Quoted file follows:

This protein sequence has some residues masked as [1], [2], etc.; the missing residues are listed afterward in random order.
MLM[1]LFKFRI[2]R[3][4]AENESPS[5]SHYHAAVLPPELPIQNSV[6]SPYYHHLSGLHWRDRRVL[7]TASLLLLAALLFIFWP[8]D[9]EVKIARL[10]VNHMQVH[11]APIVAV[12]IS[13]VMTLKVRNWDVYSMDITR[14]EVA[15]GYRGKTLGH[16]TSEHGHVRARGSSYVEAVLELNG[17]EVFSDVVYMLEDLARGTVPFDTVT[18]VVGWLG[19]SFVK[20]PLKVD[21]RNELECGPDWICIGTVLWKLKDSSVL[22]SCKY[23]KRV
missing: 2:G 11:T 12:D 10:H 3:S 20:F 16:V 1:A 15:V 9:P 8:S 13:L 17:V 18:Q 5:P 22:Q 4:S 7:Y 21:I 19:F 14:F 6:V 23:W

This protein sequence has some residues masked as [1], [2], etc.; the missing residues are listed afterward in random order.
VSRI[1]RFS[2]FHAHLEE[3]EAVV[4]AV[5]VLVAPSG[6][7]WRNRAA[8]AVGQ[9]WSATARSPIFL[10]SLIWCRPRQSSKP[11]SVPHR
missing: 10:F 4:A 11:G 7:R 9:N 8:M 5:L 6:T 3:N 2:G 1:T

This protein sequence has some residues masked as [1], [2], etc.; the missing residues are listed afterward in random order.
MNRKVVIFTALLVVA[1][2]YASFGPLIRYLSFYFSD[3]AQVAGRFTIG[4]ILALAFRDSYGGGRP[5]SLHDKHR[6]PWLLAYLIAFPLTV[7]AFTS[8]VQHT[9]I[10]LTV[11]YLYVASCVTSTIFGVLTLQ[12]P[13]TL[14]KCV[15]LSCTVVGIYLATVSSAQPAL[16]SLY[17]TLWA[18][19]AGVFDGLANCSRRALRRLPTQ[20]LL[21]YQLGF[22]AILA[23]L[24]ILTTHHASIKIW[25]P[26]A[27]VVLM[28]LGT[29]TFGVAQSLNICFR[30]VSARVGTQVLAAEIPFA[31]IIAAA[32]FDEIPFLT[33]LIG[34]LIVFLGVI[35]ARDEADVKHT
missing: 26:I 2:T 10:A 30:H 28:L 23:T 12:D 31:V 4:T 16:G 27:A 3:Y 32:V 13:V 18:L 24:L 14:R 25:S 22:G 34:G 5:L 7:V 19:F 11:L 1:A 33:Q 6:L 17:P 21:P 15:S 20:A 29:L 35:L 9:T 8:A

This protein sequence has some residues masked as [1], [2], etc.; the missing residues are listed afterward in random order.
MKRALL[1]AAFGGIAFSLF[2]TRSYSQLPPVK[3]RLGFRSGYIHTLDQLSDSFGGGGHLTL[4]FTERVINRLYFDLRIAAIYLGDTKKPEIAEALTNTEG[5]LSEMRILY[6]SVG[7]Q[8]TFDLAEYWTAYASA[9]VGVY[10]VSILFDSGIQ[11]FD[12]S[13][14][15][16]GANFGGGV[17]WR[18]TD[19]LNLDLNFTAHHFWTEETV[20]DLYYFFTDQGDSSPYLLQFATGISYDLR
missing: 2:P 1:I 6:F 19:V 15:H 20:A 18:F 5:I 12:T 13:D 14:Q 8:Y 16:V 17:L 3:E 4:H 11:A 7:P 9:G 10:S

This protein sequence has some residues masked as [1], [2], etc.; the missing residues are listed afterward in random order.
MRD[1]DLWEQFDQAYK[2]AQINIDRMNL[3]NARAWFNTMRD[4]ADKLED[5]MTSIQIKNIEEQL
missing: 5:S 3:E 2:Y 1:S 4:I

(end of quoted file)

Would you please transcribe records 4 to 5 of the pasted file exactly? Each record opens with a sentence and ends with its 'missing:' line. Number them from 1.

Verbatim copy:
This protein sequence has some residues masked as [1], [2], etc.; the missing residues are listed afterward in random order.
MKRALL[1]AAFGGIAFSLF[2]TRSYSQLPPVK[3]RLGFRSGYIHTLDQLSDSFGGGGHLTL[4]FTERVINRLYFDLRIAAIYLGDTKKPEIAEALTNTEG[5]LSEMRILY[6]SVG[7]Q[8]TFDLAEYWTAYASA[9]VGVY[10]VSILFDSGIQ[11]FD[12]S[13][14][15][16]GANFGGGV[17]WR[18]TD[19]LNLDLNFTAHHFWTEETV[20]DLYYFFTDQGDSSPYLLQFATGISYDLR
missing: 2:P 1:I 6:F 19:V 15:H 20:A 18:F 5:I 12:T 13:D 14:Q 8:Y 16:V 17:L 3:E 4:H 11:A 7:P 9:G 10:S

This protein sequence has some residues masked as [1], [2], etc.; the missing residues are listed afterward in random order.
MRD[1]DLWEQFDQAYK[2]AQINIDRMNL[3]NARAWFNTMRD[4]ADKLED[5]MTSIQIKNIEEQL
missing: 5:S 3:E 2:Y 1:S 4:I